Wellness Matters: What is cholesterol and why do we measure it?
By Amanda Schulte Beyeler Mar 6, 2017
Cholesterol is not all bad. In fact, it is needed to build cells and make hormones.
Cholesterol is a chemical compound found in most body tissues. In our bloodstream, cholesterol is attached to protein and, together, they are called a lipoprotein. There are two types of lipoprotein: LDL (low density lipoprotein, or the “bad cholesterol”) and HDL (high density lipoprotein.)
Why do health professionals test cholesterol?
Testing your cholesterol is important because elevated cholesterol levels don’t usually have any symptoms. The tests can help your provider identify your risk for heart disease or stroke. Your healthcare provider will also take into consideration your blood pressure, your age, sex and race, tobacco use, and whether or not you are diabetic when reviewing your results.
A lipid profile measures cholesterol, LDL, HDL and triglycerides (the main component of body fat). LDL cholesterol carries fat from the liver to the rest of the body. The excess is deposited in the arteries, causing plaque buildup. This can cause hardening of the arteries and slow or block blood flow. A blockage of blood flow can lead to a heart attack or a stroke.
HDL, sometimes called good cholesterol, moves cholesterol from the bloodstream and takes it to the liver for disposal. High HDL can be a factor in reducing risk for heart disease.
What causes high cholesterol?
Diets high in saturated fat and cholesterol can cause elevated lipid results. Problem foods include egg yolks, fast food, processed meat and cheese, and pastries. Being overweight or having low physical activity levels are also risk factors.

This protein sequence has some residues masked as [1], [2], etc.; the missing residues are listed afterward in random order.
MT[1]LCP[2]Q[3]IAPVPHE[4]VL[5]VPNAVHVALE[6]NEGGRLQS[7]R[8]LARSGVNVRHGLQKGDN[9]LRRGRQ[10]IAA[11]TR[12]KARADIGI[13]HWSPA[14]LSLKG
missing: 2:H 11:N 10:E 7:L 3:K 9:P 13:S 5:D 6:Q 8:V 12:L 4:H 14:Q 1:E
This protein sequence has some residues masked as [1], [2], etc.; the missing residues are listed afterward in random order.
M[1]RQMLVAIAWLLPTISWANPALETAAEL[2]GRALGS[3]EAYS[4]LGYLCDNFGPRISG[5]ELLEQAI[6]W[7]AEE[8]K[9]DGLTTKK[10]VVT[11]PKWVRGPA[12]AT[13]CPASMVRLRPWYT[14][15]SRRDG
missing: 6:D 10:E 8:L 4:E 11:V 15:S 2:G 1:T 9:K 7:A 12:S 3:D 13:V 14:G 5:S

Women generally have lower levels of total cholesterol compared to men, until after the age of menopause, when their levels tend to rise. High cholesterol can also run in families.
How can I lower my cholesterol?
A diet low in saturated fat can reduce cholesterol intake and promote weight loss. Physical activity helps reduce LDL and increase HDL.
In addition to lifestyle changes, your healthcare provider may prescribe medication such as statins, bile acid sequestrants and cholesterol absorption inhibitors. Niacin, which is an over-the-counter supplement, blocks the liver from removing HDL and also lowers triglycerides. Omega-3 fatty acids (fish oil) are other supplements used to increase HDL and lower triglycerides.
Talk to your provider before starting any new medication, including over-the-counter supplements. For more information on how to jump-start your health journey, contact the NERD Health and Wellness Center.
AMANDA SCHULTE BEYELER
Amanda Schulte Beyeler is a registered nurse and a health and wellness coach at the NERD Health and Wellness Center. She enjoys listening to NPR, exploring new books in the nonfiction section of the library, and spending time with her husband, Andrew, and their two daughters.